ASTM G21; MIL-STD 810; IPC-SM-840; IPC-TM-650
Many products that operate in warm, humid environments must be tested to withstand fungal attacks, since this problem can cause myriad of operational challenges. To varying degrees, live fungi will use wood, paper, leather, hydrocarbons, PVC, polyurethanes, certain plastics and paints, along with other materials, as fuel for growth.
The Fungus Resistance test is used to determine the resistance of key materials to fungi, and to determine if these materials are adversely affected by fungi under conditions favorable for their development… namely, high humidity, warm atmosphere, and presence the of inorganic salts.
Types of Fungal Attacks
Fungus can disrupt systems and cause damage in several ways, including:
- Breaching protective covers to mar the appearance and degrade the optical capabilities of your product
- Shedding metabolic waste products that cause corrosion or etching
- Prompting electrical systems to develop undesirable conducting paths
- Blocking delicate moving parts
- Introducing internal moisture, which can affect system performance
Test methods are used to determine the effect of fungi on the properties of synthetic polymeric materials in the form of molded and fabricated articles, tubes, rods, sheets, and film materials. The test can reveal if the specimen being analyzed supplies sufficient nutrition for fungal growth. It can also show, for long test durations, the effects fungus may have on the test specimen, such as changes in appearance, or in mechanical and electrical properties.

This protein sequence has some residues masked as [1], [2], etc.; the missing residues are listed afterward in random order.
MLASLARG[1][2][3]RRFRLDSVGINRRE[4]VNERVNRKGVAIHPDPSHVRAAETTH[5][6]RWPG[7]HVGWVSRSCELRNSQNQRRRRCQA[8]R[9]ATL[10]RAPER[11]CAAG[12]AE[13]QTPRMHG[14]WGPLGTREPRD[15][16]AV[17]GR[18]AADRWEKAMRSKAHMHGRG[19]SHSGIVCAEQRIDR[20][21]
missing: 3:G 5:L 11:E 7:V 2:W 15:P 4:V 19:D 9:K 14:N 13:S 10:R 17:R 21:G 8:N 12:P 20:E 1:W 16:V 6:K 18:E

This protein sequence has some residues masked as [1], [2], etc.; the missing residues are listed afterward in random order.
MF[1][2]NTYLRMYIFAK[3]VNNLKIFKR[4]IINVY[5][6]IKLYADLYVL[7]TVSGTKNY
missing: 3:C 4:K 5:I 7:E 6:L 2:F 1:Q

NTS engineers are extremely careful handling samples for fungus testing, as the cleanliness of the specimens is important prior to testing – especially testing being conducted on a cleaning or decontamination process. Contamination can have a negative effect on the test results since it could easily provide nutrients to the fungus for growth. In order to minimize contamination, good practices include not removing the test specimens from the packaging until it is time for inoculation. If handling is necessary gloves, should be worn while handling test specimens. If the samples are mishandled or suspected of contamination prior to testing, they should be cleaned, Testing cannot be conducted on specimens until 72 hours have passed.
Spores are grown for approximately 2 – 3 weeks, followed by inoculation of the spore suspension (the combined spores that are selected for testing) and placed in a test chamber for 28 days (or as specified). The fungus results are usually determined and recorded as a growth rating:
- “0” is no growth
- “1” is <10% observed growth
- “2” is 10 to 30% or 100% cobwebby growth (white growth) observed growth
- “3” is 30 to 60% observed growth
- “4” is greater than 60% observed growth
If the sample appears to be absent of growth magnifications upwards of 50x, it should be used to verify that no growth exists. There could be fungal spores on the samples that are not readily visible to the eye due to the size of the spores, localized areas of growth, or because the color of the spores are similar to those of the test specimen.